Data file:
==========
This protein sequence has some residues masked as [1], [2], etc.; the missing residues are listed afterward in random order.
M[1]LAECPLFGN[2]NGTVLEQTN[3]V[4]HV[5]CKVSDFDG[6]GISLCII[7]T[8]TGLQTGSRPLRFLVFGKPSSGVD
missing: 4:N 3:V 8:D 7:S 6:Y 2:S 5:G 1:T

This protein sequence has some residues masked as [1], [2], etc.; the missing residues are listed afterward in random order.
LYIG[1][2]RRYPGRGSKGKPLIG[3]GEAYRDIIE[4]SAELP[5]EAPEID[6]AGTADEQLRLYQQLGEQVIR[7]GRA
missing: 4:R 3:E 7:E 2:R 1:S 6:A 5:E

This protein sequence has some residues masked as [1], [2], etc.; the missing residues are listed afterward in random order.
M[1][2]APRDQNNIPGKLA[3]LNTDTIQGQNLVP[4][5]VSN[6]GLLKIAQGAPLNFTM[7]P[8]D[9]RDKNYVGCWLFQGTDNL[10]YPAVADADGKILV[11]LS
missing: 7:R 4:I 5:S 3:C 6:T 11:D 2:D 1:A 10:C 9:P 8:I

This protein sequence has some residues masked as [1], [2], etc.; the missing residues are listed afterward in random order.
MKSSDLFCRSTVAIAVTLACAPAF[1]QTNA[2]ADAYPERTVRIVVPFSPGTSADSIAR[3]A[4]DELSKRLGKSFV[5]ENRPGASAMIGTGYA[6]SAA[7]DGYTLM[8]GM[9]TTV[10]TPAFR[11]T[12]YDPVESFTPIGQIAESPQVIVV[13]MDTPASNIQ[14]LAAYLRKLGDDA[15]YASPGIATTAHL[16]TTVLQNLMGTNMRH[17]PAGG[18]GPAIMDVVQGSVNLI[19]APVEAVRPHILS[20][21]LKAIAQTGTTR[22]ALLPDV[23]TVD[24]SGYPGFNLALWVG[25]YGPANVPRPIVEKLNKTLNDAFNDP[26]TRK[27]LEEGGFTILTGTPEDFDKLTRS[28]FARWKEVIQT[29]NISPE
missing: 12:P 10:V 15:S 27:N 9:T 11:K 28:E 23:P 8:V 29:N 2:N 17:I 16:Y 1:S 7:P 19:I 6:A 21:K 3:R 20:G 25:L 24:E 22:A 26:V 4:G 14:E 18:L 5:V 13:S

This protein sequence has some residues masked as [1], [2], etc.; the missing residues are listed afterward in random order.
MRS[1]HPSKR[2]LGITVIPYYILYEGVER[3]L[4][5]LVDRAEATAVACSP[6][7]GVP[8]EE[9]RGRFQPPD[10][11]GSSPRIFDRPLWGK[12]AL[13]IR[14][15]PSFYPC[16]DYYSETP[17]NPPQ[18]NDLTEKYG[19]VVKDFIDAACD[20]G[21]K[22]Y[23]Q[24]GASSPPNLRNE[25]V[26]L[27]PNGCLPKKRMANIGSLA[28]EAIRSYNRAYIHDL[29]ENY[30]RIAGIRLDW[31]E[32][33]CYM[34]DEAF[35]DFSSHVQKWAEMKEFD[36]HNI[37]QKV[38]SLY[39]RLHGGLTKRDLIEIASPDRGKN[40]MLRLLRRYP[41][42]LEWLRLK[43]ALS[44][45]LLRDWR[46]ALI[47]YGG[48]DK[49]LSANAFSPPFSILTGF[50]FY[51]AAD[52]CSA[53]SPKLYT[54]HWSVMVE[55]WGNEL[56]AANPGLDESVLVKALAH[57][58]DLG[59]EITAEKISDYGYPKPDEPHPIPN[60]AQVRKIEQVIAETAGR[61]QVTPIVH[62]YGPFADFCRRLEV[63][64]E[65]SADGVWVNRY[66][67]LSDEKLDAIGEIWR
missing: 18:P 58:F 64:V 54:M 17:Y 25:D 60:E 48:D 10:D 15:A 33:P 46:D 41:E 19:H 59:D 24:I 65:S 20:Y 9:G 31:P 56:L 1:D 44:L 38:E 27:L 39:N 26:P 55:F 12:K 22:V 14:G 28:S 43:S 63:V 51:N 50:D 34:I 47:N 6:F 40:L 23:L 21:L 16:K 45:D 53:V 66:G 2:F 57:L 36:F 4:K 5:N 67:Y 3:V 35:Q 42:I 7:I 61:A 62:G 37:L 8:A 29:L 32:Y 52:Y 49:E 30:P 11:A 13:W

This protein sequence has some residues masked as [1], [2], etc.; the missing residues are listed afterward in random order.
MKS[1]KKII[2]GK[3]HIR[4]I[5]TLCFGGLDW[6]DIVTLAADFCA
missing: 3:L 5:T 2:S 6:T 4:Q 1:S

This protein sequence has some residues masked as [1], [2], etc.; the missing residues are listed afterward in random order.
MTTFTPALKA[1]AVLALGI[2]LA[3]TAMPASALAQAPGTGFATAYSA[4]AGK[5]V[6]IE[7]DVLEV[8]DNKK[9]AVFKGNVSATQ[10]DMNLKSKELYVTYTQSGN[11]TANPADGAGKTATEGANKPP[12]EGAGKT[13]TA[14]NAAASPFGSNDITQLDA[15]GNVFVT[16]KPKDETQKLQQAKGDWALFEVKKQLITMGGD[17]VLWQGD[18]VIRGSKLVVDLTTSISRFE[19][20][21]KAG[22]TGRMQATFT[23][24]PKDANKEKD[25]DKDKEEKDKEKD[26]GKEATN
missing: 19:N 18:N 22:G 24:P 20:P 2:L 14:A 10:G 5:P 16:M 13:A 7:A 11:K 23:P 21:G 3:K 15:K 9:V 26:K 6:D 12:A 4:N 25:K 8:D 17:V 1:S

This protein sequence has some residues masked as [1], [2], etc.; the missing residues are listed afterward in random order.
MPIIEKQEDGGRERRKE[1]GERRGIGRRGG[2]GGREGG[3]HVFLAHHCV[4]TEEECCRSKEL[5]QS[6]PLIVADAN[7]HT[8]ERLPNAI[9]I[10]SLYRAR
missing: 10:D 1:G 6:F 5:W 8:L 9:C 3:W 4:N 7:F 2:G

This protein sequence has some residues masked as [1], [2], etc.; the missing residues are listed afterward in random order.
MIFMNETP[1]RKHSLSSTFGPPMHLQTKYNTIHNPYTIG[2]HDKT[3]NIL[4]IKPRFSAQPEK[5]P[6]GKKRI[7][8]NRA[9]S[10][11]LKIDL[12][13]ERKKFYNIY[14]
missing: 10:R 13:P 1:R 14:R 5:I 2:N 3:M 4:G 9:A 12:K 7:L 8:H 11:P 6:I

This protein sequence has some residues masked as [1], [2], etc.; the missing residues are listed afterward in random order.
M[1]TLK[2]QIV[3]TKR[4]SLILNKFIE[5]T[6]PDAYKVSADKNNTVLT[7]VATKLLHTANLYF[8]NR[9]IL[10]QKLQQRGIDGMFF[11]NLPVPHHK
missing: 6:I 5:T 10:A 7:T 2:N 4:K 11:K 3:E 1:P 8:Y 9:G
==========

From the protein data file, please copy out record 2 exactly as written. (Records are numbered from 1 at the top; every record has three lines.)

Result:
This protein sequence has some residues masked as [1], [2], etc.; the missing residues are listed afterward in random order.
LYIG[1][2]RRYPGRGSKGKPLIG[3]GEAYRDIIE[4]SAELP[5]EAPEID[6]AGTADEQLRLYQQLGEQVIR[7]GRA
missing: 4:R 3:E 7:E 2:R 1:S 6:A 5:E